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Author Topic: Is the State inevitable?  (Read 3675 times)
wgreen
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« on: February 03, 2011, 01:49:13 PM »

I was thinking yesterday about private courts replacing statutory law and ran into this idea:  Suppose I am an egalitarian and believe it is unfair for some people to have more money than others, so I take my neighbor to court to try to get some of his cash.  What would determine the outcome?  Of course, the outcome would be determined by a judge, jury, or some similar arrangement.  But what if that jury also believed in egalitarianism?  Then the defendent would be forced to hand me the money or else suffer some consequences.  In fact, if the jury thought it would be OK to kill him if he did not fork over the cash, then he might even be killed.

My point is that a "State-like" (oppressive, coercive, violent) situation can arise without a formal State, if only the majority of the people abandon reason.

The question is, is such an oppressive condition inevitable?  Does it naturally arise periodically as cultures meander through various guiding philosophies?  Is it inhernet in human nature that there will always be a majority willing to plunder each other?

Any thoughts?
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Seth King
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« Reply #1 on: February 03, 2011, 07:13:06 PM »

To save time rewriting a response I'm just going to refer to an older article I wrote.

http://dailyanarchist.com/2010/07/29/what-rights-means-to-me/
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When are you moving to New Hampshire?
JustSayNoToStatism
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« Reply #2 on: February 04, 2011, 02:57:05 PM »

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so I take my neighbor to court to try to get some of his cash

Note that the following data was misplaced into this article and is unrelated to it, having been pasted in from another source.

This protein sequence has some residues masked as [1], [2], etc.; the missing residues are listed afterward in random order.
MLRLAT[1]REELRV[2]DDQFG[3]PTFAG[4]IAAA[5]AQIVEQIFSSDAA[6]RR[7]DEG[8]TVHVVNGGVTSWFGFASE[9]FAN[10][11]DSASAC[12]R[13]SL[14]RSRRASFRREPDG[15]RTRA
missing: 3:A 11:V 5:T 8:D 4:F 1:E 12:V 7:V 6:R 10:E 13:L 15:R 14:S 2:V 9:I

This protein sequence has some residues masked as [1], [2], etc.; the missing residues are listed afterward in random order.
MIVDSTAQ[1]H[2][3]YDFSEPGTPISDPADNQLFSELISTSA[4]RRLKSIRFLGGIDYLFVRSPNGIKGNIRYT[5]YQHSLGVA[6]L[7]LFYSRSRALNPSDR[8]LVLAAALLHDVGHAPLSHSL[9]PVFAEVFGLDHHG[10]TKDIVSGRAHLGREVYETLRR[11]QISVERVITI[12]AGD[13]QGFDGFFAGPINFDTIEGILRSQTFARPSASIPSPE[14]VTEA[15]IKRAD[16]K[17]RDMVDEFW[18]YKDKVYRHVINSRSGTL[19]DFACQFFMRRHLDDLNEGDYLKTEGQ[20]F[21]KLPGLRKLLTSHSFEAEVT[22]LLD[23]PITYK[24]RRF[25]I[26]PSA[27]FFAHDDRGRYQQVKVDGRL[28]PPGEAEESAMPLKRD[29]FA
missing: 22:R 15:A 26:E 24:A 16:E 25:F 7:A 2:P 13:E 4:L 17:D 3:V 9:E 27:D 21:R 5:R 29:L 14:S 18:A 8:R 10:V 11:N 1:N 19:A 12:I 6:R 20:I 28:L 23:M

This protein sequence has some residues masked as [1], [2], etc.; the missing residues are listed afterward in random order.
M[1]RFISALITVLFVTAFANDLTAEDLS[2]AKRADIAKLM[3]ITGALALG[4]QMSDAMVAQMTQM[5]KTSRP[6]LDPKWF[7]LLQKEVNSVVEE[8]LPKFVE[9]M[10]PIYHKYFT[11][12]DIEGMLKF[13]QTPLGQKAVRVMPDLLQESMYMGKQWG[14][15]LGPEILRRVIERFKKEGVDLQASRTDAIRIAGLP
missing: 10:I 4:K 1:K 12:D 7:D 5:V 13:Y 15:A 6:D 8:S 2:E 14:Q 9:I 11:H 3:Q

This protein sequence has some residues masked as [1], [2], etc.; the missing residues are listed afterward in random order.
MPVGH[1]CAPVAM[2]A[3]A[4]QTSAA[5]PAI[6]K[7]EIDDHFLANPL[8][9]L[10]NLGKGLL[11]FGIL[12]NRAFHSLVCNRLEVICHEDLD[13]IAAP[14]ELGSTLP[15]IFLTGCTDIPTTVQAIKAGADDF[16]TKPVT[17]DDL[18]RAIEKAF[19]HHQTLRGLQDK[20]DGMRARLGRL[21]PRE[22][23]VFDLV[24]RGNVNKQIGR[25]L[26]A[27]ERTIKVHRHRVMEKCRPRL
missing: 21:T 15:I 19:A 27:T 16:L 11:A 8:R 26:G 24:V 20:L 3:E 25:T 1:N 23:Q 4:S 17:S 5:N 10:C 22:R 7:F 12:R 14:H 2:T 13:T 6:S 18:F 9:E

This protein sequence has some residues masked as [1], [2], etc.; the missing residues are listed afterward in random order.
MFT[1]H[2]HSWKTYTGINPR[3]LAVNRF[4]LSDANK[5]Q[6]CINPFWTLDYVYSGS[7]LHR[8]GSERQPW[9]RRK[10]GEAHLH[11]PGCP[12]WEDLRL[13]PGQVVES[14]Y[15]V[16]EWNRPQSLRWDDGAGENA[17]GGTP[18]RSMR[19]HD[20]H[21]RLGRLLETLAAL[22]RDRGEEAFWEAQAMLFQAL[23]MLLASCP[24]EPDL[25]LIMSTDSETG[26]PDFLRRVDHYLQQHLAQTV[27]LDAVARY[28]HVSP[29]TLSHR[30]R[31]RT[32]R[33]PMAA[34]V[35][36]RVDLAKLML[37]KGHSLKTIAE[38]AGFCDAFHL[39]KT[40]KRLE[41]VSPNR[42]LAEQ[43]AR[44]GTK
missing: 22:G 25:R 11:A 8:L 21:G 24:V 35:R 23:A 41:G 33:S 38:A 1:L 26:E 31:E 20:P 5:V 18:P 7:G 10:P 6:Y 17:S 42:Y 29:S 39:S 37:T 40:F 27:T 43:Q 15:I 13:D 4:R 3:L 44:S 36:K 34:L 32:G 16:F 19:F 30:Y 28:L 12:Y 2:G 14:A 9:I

As your neighbor, I wouldn't go anywhere near your "court."

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Of course, the outcome would be determined by a judge, jury, or some similar arrangement. 

As a consequence of my previous response, your judge would have no authority over me.

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Then the defendent would be forced to hand me the money or else suffer some consequences.
It is possible that in certain situations, people will steal from you, especially if you don't have any defense against them. Part of what makes someone an anarchist is understanding that this is always the reality. Someone might try to steal from you. You just have to consider whether you want that someone to be the monopoly master of violence...or not. At least in the situation you described you are allowed to try to resist. Now you can't.

In addition, I don't think that this company would last very long trying to loot other people. The costs of raiding people's houses would be too prohibitive, and even the most radical communists wouldn't be able or willing to part with the resources needed to keep this going.

So 1) It's not going to happen, because realistically, there are far too many obstacles...2) Even if it could, it's a risk I'm fine with, since it's better than the certainty I'll be stolen from now.

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The question is, is such an oppressive condition inevitable?  Does it naturally arise periodically as cultures meander through various guiding philosophies?  Is it inhernet in human nature that there will always be a majority willing to plunder each other?
Three questions, three answers
1) No, but it's likely there would be pockets of it for a long time, even if there was an anarchist revolution.
2) It has, but doesn't necessarily have to.
3. No. It's inherent that people are self-interested, but it's possible to have a society where self-interest is voluntarism.
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"I like to eat. Instead of a monarch I propose we have a Chef be final arbiter in matters. We'll call it anarcho-chefism."
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nhwulf
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« Reply #3 on: February 27, 2011, 11:31:35 PM »

 Those that would sacrifice liberty for security deserve neither. Ben Franklin
 And yes, the state is inevitable so long as people find it possible to trade ones own freedom for anothers wealth. Eliminate this possibility and the state fails, liberty reigns.
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